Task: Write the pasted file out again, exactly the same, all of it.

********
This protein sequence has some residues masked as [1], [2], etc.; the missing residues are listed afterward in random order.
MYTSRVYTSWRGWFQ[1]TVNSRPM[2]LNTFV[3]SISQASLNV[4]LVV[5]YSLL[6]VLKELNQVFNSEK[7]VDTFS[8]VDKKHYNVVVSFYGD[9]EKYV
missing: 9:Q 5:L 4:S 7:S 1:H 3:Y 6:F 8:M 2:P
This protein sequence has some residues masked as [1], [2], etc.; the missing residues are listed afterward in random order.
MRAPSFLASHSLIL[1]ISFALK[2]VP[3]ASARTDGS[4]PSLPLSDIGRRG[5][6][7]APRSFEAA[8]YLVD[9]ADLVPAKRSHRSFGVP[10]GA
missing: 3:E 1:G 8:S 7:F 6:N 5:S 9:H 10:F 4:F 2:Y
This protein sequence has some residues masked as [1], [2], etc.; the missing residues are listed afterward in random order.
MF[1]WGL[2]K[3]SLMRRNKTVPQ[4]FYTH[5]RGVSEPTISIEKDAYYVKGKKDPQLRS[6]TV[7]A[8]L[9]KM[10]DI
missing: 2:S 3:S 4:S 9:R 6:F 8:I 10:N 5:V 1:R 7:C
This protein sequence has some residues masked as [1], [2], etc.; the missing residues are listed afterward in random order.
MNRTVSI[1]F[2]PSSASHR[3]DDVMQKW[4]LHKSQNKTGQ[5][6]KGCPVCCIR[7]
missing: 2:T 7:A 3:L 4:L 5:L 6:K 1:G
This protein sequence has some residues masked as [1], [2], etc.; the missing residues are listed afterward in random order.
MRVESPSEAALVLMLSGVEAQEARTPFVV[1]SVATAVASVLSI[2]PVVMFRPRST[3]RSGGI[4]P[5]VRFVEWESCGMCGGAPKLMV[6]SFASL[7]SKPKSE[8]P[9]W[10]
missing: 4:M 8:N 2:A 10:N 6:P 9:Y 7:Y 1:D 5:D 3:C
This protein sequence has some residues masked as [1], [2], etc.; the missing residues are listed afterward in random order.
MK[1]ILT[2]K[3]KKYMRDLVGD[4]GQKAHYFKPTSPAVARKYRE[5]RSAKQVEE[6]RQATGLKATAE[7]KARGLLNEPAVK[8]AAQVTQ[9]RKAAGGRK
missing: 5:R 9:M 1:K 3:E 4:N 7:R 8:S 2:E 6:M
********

This protein sequence has some residues masked as [1], [2], etc.; the missing residues are listed afterward in random order.
MYTSRVYTSWRGWFQ[1]TVNSRPM[2]LNTFV[3]SISQASLNV[4]LVV[5]YSLL[6]VLKELNQVFNSEK[7]VDTFS[8]VDKKHYNVVVSFYGD[9]EKYV
missing: 9:Q 5:L 4:S 7:S 1:H 3:Y 6:F 8:M 2:P
This protein sequence has some residues masked as [1], [2], etc.; the missing residues are listed afterward in random order.
MRAPSFLASHSLIL[1]ISFALK[2]VP[3]ASARTDGS[4]PSLPLSDIGRRG[5][6][7]APRSFEAA[8]YLVD[9]ADLVPAKRSHRSFGVP[10]GA
missing: 3:E 1:G 8:S 7:F 6:N 5:S 9:H 10:F 4:F 2:Y
This protein sequence has some residues masked as [1], [2], etc.; the missing residues are listed afterward in random order.
MF[1]WGL[2]K[3]SLMRRNKTVPQ[4]FYTH[5]RGVSEPTISIEKDAYYVKGKKDPQLRS[6]TV[7]A[8]L[9]KM[10]DI
missing: 2:S 3:S 4:S 9:R 6:F 8:I 10:N 5:V 1:R 7:C
This protein sequence has some residues masked as [1], [2], etc.; the missing residues are listed afterward in random order.
MNRTVSI[1]F[2]PSSASHR[3]DDVMQKW[4]LHKSQNKTGQ[5][6]KGCPVCCIR[7]
missing: 2:T 7:A 3:L 4:L 5:L 6:K 1:G
This protein sequence has some residues masked as [1], [2], etc.; the missing residues are listed afterward in random order.
MRVESPSEAALVLMLSGVEAQEARTPFVV[1]SVATAVASVLSI[2]PVVMFRPRST[3]RSGGI[4]P[5]VRFVEWESCGMCGGAPKLMV[6]SFASL[7]SKPKSE[8]P[9]W[10]
missing: 4:M 8:N 2:A 10:N 6:P 9:Y 7:Y 1:D 5:D 3:C
This protein sequence has some residues masked as [1], [2], etc.; the missing residues are listed afterward in random order.
MK[1]ILT[2]K[3]KKYMRDLVGD[4]GQKAHYFKPTSPAVARKYRE[5]RSAKQVEE[6]RQATGLKATAE[7]KARGLLNEPAVK[8]AAQVTQ[9]RKAAGGRK
missing: 5:R 9:M 1:K 3:E 4:N 7:R 8:S 2:E 6:M